Look at it another way - if the land had been previously owned by anyone else but HM govt, LVT would still be a good idea and there would be no question about a refund. The fact that the govt used to own the land is irrelevant.

Mark Wadsworth said...

Ed, it does make a difference that the govt sold them the land.

There's a rule that "Parliament cannot bind its successors" but that's a question of how much time has lapsed. It would be a bit hypocritical to sell them the land for full whack and then charge LVT. That is the sort of thing which a party to a contract has to disclose.

Conversely (1), if the Qataris has bought the land from the government thirty years ago, then all bets are off, what the previous government but five did does not bind today's government.

Conversely (2), had the Qattaris bought the land off a private vendor, that is quite different, because at no stage of those price negotiations did the vendor give any sort of undertaking that LVT would not be introduced, and the UK government played no part in the price negotiations and gave no such undertaking either .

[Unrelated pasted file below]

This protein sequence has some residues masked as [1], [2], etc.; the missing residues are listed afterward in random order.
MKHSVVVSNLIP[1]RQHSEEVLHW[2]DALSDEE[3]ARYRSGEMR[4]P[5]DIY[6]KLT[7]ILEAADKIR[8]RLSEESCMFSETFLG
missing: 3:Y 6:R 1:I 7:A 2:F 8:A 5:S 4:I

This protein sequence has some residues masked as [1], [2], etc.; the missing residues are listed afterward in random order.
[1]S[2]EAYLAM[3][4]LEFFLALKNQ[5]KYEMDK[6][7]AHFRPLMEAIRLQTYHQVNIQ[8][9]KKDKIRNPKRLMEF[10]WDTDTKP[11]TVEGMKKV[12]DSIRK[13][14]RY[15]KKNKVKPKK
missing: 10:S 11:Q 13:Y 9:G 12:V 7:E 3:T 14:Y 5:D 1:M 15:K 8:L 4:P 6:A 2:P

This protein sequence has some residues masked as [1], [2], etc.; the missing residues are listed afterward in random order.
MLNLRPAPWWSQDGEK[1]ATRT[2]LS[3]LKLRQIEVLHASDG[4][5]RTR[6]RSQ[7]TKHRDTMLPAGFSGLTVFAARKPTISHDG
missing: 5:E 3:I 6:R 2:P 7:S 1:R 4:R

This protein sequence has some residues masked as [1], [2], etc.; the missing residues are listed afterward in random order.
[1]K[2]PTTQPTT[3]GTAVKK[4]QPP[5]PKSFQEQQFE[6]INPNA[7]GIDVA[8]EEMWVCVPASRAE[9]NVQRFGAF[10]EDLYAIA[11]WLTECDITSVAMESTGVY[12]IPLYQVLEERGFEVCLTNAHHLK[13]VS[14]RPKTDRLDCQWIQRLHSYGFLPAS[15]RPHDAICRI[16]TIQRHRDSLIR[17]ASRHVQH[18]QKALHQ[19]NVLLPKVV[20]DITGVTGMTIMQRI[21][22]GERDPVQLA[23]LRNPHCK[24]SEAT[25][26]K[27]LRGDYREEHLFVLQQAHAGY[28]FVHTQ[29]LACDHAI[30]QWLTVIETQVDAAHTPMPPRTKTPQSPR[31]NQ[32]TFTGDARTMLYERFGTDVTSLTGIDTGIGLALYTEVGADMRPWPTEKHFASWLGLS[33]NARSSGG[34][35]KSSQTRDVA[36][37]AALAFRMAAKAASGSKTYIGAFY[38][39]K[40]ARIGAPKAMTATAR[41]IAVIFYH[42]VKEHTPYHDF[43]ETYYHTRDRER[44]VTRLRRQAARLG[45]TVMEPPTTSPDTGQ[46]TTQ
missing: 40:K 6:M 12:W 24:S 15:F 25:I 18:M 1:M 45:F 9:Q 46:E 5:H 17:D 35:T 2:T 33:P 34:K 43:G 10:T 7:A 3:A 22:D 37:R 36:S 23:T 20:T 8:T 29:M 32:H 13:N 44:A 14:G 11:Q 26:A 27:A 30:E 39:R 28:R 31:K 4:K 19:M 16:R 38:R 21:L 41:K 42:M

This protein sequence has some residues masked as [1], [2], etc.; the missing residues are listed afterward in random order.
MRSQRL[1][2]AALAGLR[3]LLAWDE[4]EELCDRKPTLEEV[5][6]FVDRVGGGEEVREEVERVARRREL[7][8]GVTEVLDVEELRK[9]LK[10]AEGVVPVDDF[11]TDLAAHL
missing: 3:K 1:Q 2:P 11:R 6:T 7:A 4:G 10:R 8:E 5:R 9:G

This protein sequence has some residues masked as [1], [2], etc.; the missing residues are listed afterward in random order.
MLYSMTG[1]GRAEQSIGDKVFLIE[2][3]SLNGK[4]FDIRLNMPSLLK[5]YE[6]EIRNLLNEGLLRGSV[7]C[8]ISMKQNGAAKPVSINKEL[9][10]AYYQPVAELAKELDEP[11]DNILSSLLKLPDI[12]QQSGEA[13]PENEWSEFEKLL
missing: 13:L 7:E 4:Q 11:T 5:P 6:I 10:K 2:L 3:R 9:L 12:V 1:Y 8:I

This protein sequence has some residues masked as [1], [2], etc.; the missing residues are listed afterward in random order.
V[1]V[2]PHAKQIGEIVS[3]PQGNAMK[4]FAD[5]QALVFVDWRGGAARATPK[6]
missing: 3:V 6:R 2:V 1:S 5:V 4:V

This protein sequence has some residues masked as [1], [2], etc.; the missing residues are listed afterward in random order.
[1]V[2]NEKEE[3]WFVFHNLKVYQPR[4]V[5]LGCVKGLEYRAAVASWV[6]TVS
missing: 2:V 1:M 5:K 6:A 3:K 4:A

And its bad enough that another arm of the government - Prince Charles - promptly fucked over the Qataris by withdrawing planning permission.

Mark Wadsworth said...

Ed, it does make a difference that the govt sold them the land.

There's a rule that "Parliament cannot bind its successors" but that's a question of how much time has lapsed. It would be a bit hypocritical to sell them the land for full whack and then charge LVT. That is the sort of thing which a party to a contract has to disclose.

Conversely (1), if the Qataris has bought the land from the government thirty years ago, then all bets are off, what the previous government but five did does not bind today's government.